Korea on US missile defense system

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Harris, head of the United States Pacific Command, based in Hawaii, said North Korea is “closer to being able to deliver a nuclear-equipped missile anywhere in the world” and called for further co-ordination between the U.S., Japan and South Korea to deal with the threat.

Abe also struck a conciliatory note, saying: “With the new president, I wish to build future-oriented Japan-South Korea relations”.

South Korea’s new President Moon Jae-In dispatched Lee to Beijing in the wake of his election victory last week.

Its latest ballistic missile launch, in defiance of UN Security Council resolutions, was on Sunday, which it said was a test of its capability to carry a “large-size heavy nuclear warhead”, drawing security council condemnation.

Moon, who took office on Wednesday, favours engagement with the North – whose key diplomatic backer is China – to bring it to the negotiating table over its nuclear and missile ambitions.

The Chinese have begun squeezing the South Koreans through boycotts of their exports since the United States began installing in South Korea a missile-defense system, the Terminal High Altitude Area Defense System, which the Chinese claim is capable of targeting them as well as North Korea and, thus, destabilizing.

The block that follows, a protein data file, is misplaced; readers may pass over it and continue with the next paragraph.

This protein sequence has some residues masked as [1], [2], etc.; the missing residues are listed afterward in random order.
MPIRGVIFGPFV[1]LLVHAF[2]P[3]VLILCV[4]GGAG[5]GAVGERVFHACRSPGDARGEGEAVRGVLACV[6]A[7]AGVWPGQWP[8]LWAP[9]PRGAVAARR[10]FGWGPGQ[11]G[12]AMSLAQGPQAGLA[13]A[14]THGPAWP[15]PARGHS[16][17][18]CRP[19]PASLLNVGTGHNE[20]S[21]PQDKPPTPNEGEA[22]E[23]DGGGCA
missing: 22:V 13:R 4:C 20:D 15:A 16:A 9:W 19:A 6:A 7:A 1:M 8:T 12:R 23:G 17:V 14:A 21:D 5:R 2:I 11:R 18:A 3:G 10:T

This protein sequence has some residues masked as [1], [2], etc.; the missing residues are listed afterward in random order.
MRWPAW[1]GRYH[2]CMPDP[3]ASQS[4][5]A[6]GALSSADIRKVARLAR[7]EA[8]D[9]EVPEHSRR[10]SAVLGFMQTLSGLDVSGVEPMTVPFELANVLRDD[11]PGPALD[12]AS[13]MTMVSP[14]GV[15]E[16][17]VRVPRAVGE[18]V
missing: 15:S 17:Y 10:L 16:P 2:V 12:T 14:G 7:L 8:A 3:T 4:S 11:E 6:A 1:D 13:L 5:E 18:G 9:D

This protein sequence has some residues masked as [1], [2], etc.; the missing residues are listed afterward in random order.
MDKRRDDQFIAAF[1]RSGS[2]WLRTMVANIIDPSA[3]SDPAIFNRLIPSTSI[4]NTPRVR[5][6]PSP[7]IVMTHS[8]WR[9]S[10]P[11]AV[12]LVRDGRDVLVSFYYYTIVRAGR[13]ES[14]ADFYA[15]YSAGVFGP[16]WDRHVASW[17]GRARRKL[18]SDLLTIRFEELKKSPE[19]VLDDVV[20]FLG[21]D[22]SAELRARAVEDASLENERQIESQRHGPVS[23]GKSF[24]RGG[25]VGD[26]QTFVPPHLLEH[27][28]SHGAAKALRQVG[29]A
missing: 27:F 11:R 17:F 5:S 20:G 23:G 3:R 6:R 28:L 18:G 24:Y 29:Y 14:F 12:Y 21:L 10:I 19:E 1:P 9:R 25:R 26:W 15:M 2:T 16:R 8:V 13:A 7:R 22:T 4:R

The North has vowed to develop a missile mounted with a nuclear warhead that can strike the mainland United States. A member of the South Korean delegation said Tillerson also reiterated Washington’s promise to not seek regime change or conduct an invasion.

Hong also told the news agency that Tillerson said many companies stood ready to invest in North Korea should Pyongyang make the right choices.

China wants to put ties with South Korea back on a “normal track”, President Xi Jinping said on Friday, but Beijing also urged Seoul to respect its concerns and resolve tensions over the deployment of a USA anti-missile system that it opposes.

America could potentially spend less on Korean problems, including for the $1 billion THAAD system, visiting U.S. Navy aircraft carrier battle groups and joint exercises with South Korea and Japan, if Moon’s “sunshine” policy gained some traction.

The UN Security Council North Korea sanctions committee has been meeting with regional blocs at the United Nations to push for enforcement of existing sanctions and assist countries with questions on how to implement the measures.

Seoul and Washington have argued that the missile system is aimed at North Korean aggression, while China sees it as a threat to its own security.

Tensions have been running high in the region, with Pyongyang launching what appeared to be its longest-range missile yet on Sunday.

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